Pry Syria Away from Iran
By David Kimche*
August 4, 2006
Israel - Original
I forget who, once said that crises give birth to new opportunities. If that is
so, then the megacrisis we are living through should give birth to a
mega-opportunity. The New Middle East of Condoleezza Rice may yet prove to be
more real than the New Middle East of Shimon Peres. For this to happen, our
leaders will have to think big, and go for the whole kitty. And the
international community, with the United States in the lead, will have to give
them their full backing.
starters, we should be demanding a second international "Madrid"
peace conference to regulate our relations with our northern neighbors and to
reactivate the multi-national groupings created after the first
in the Middle Eastern pack of cards is Syria - negative, autocratic,
dictatorial Syria, ally of Iran, supporter of Hezbullah, seemingly the last
country in the world to deal with, except perhaps through the barrel of a gun.
President Bashar Assad is a dictator, yet for us in Israel a secular dictator
is preferable to a democratically elected fundamentalist Muslim fanatic. He is
one of the three ultra-weak leaders who are impinging on our present strategic
situation - Palestinian Mahmoud Abbas, Lebanese Fuad Saniora and Bashar Assad.
In the past few years, his weakness was considered sufficient reason not to
deal with him. "Why should we negotiate with the Syrians and give up
territory when they are too weak to threaten us?" was the understandable
reasoning behind our refusal to answer Bashar's repeated offers to sit down
with us and negotiate peace.
an integral part of our present problem in the North, but it could become part
of the solution to that problem. It is the weak link in the Iranian-Syrian-Hezbullah
axis. Without Syria, the Iranians would find it vastly more difficult to
support its surrogate army in Lebanon. With Syria firmly in the axis, they can,
through the Syrians, go a long way to undermining any agreement reached
replacing the old order in south Lebanon with a multinational force. The
international community will find it very difficult to establish such a force
without at least the tacit agreement of Hezbullah, and its attitude will depend
to a large extent on the stand taken by the Syrians. Weak as it is, Syria still
has the capacity to throw a spanner in the works and make the aftermath to the
fighting much more difficult for us.
refusal to have anything to do with the Syrians is, to a large extent, an extension
of American policy toward Damascus. President Bush has, time and again, made it
very clear that the Syrian regime is not his preferred flavor of the month. In
his eyes, the Syrians aid and abet terror, and for him, very correctly so,
there is no worse crime than that. Yet not so long ago the Libyans were in exactly
the same situation, and today the Stars and Stripes fly proudly and defiantly
over the newly reopened American Embassy in the Libyan capital.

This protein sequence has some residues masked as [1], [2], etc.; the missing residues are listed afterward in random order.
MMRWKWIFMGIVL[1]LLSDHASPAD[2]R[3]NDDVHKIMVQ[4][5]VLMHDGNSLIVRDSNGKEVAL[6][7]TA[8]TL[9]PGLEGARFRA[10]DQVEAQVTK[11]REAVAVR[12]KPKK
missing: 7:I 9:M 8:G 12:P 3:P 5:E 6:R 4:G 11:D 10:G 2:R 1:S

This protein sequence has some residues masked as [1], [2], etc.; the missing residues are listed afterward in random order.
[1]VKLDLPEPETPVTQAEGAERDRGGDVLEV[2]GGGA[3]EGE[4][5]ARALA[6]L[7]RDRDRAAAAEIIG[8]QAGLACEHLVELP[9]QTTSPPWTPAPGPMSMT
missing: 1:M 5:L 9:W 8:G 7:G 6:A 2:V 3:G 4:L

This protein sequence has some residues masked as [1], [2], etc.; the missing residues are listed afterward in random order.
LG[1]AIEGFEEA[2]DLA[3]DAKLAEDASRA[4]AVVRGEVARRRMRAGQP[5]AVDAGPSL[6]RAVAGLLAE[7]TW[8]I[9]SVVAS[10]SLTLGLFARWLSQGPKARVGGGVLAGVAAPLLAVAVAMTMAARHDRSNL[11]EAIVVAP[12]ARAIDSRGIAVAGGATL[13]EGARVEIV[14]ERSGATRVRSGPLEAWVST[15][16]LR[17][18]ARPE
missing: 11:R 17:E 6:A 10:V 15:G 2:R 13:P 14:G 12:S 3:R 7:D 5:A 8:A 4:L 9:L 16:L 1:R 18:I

Syrians would dearly like to mend their fences with the Americans and emerge
from their present isolation. They would have to pay a heavy price - close
their frontier with Iraq, eject the Iraqi insurgents harboring inside Syria,
expel Khaled Mashal and his cronies from Damascus, stop arming Hezbullah and
cut their links with Teheran. A tall order? Not necessarily, especially not if
it would help them to extricate themselves from the ongoing investigation into
the murder of former Lebanese Prime Minister Hariri. Their preferred route for
reengaging the US is to start talking with Israel.
Israeli soldiers wait to be transported
to the front in Lebanon, July 29.
we? Can we pick up the Syrian gauntlet? Only within a package deal involving
the United States, and Lebanon. The Americans must first be persuaded that
prying Syria away from the clutches of Iran is an objective worth pursuing. The
advantages for us are manifest: defusing the dangerous Iranian-led axis in the
North, expelling the Hamas and Jihad extremists from Damascus, paving the way
for relations with the rest of the Arab world. There is, of course, the Golan.
Successive prime ministers, including Binyamin Netanyahu, had been willing to
compromise our position on the Golan for the sake of peace with Syria. Future
negotiations with the weak Assad could probably produce better results for us
than previous efforts.
enter the last stages of this present war, we must face the challenge of the
political and diplomatic aftermath and make sure that we are not, yet once
more, in a situation where we win military battles but lose the political ones
coming in their wake. The fighting that Hezbullah provoked is creating an
opportunity for change, providing we think big and know what to demand. Let us
not miss this opportunity.
writer is a former director-general of the Foreign Ministry.
VIDEO FROM U.A.E.: 'IF AL-QAEDA WANTS TO
AL-ARABIYA TV, Dubai: Excerpts from an interview with Muhammad Nazzal, member of the Hamas Political Bureau,' July 28, 00:01:16, MEMRI
THE ISRAELIS, THEY ARE WELCOME TO PALESTINE
"If Al-Qaeda or any Palestinian, Arab, or Islamic faction wants to come to Palestine to fight the Israelis, we welcome this."
Muhammad Nazzal, of the Hamas Political Bureau